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Mic Sayre
Mic Sayre, Child Care
Category: Parenting
Satisfied Customers: 52
Experience:  I have worked with children of all ages for close to 15 years.
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Child Care Tantrums

Customer Question

My boyfriend's daughter has a 14 month old that will not stop crying (no tears just noise) unless he is picked up. We have tried to ignore his tantrums but it is typical for him to carry on and on only stopping briefly when something catches his attention on TV or in the window for a moment. How do we break him of this constant need to be held.
Submitted: 11 years ago.
Category: Parenting
Expert:  Melissa replied 11 years ago.
The best way I have found to deal with tantrums in a child of this age is to try and calm the child without actually picking the child up. The child, in my experience, is now old enough to know that they will get their desired response if you keep giving in to them time and time again. Try coming down to the child's level and reassuring the child and calming him down without picking him up. This will be hard on everyone involved, but if everyone remains consistent, the child will eventually realize that he does not need to be held all of the time to feel secure and you will be able to break him of this habit.
Customer: replied 11 years ago.
Reply to Melissa's Post: We have already tried your suggested method consistently for the last 5 weeks. It seems that he calms immediately while he has anyones attention but the minute it is turned from him he's back at it again. We have also tried putting him in his playpen (which he no longer uses for any other reason because he climbs out of it). Once he settles down we try approaching him with reassuring love but the second he sees you heading for him he starts screaming again. We don't want to pick him up then because we are afraid that will teach him that that's how to get our attention. On one particular occasion he has climbed out of the playpen and been put back in as many as 16 times in an hour screaming the entire time with only intermittent breaks when a noise or something catches his attention. He has not been starved for attention in fact he was spoiled with it during his first year.
Expert:  Melissa replied 11 years ago.
That is the best advice I think that anyone will be able to give you on this subject. Maybe it will take longer than 5 weeks to take effect. I know it is frustrating, but no one ever said being a parent was easy! If he was too spoiled when he was younger, it will take longer to undo what has been done. It takes time to learn new habits and to unlearn old ones.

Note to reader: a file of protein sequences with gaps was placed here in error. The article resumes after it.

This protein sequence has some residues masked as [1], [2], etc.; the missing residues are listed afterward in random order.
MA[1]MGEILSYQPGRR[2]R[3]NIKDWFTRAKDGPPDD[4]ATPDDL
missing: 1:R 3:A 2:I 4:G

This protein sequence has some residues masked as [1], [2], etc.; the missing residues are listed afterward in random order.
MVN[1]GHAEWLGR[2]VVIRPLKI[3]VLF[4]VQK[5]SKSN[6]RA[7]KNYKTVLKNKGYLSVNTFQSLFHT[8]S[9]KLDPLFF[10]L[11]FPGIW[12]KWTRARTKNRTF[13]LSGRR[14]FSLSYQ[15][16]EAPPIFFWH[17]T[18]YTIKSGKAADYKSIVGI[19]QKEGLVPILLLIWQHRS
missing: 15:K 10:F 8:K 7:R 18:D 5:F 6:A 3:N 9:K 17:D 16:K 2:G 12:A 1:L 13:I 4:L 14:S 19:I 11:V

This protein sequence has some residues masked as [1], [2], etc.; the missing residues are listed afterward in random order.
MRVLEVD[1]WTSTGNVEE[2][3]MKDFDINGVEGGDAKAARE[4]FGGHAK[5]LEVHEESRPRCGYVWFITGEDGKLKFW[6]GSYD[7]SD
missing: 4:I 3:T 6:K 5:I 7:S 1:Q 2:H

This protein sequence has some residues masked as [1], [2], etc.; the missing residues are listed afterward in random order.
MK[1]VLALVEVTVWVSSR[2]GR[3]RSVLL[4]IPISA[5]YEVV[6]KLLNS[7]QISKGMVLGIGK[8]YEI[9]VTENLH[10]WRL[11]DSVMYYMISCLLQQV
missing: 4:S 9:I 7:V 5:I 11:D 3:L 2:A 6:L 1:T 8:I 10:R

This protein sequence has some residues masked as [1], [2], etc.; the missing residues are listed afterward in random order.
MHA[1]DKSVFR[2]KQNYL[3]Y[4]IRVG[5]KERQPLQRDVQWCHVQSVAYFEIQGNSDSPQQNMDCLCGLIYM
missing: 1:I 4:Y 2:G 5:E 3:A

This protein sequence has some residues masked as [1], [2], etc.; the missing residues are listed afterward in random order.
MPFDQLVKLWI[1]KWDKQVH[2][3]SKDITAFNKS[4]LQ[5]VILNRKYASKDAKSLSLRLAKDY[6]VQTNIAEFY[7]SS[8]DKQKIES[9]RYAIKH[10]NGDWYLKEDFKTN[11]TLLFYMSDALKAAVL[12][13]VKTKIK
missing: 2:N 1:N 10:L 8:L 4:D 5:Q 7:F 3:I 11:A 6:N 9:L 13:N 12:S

Expert:  Mic Sayre replied 11 years ago.


Even though it's been five weeks since you started this new routine, you have to remember that it has been much longer for the boy to learn this behavior to begin with.

Here are my suggestions:

1) Continue to NOT pick him up, but also continue to go down to his level to speak to him and comfort him and show him affection.

2) Find other ways to comfort him that do not involve picking him up. Maybe that means playing a game with him. Keep it positive. Tell him that you'd love to play a favorite game with him (or read a favorite book--he can sit beside you, not on your lap), but you can only do so after he stops crying.

3) Try getting him involved in calming activities. Water play is good. Get a tub, stick a little dish soap in it, and let him clean his plastic toys (the ones that can be washed safely). Clay or silly putty are calming activities, but they, like the water, are all supervised activities because the boy is so young.

4) Try some of the suggestions posted on this website:

--Sometimes doing something unexpected as suggested here is enough to distract a child out of his unwanted behavior.

5) Try empathizing with him. Obviously he's frustrated about something--the lack of human contact that he was getting before. I can't blame him either. It's a well-known fact that touch is an important part of human development. Continue to be affectionate towards him (keep giving him hugs, even if you're not picking him up anymore). When he's screaming, tell him, "I know that you feel sad because Mommy/Daddy isn't picking you up anymore, but I still love you very much."

6) Encourage him to use his words whenever possible. This will help to cut down on some of his frustration levels.

7) Try making him Mommy's/Daddy's little helper. Spending more time with him, doing things together serves two purposes: a) it gives him that human contact he craves and is used to, and b) helps him to learn to become more independent.

8) Praise him whenever you can.

9) Try to use humor whenever possible. It relaxes the body and relieves the stress that everyone is going through.

10) Try to do more physical activities with him. Do a little dancing to music or running around or whatever he can do physically. This should distract him and use up some of that energy he's using for screaming.

Hopefully one of these things (or all used together) will help you resolve your problem.

Mic Sayre

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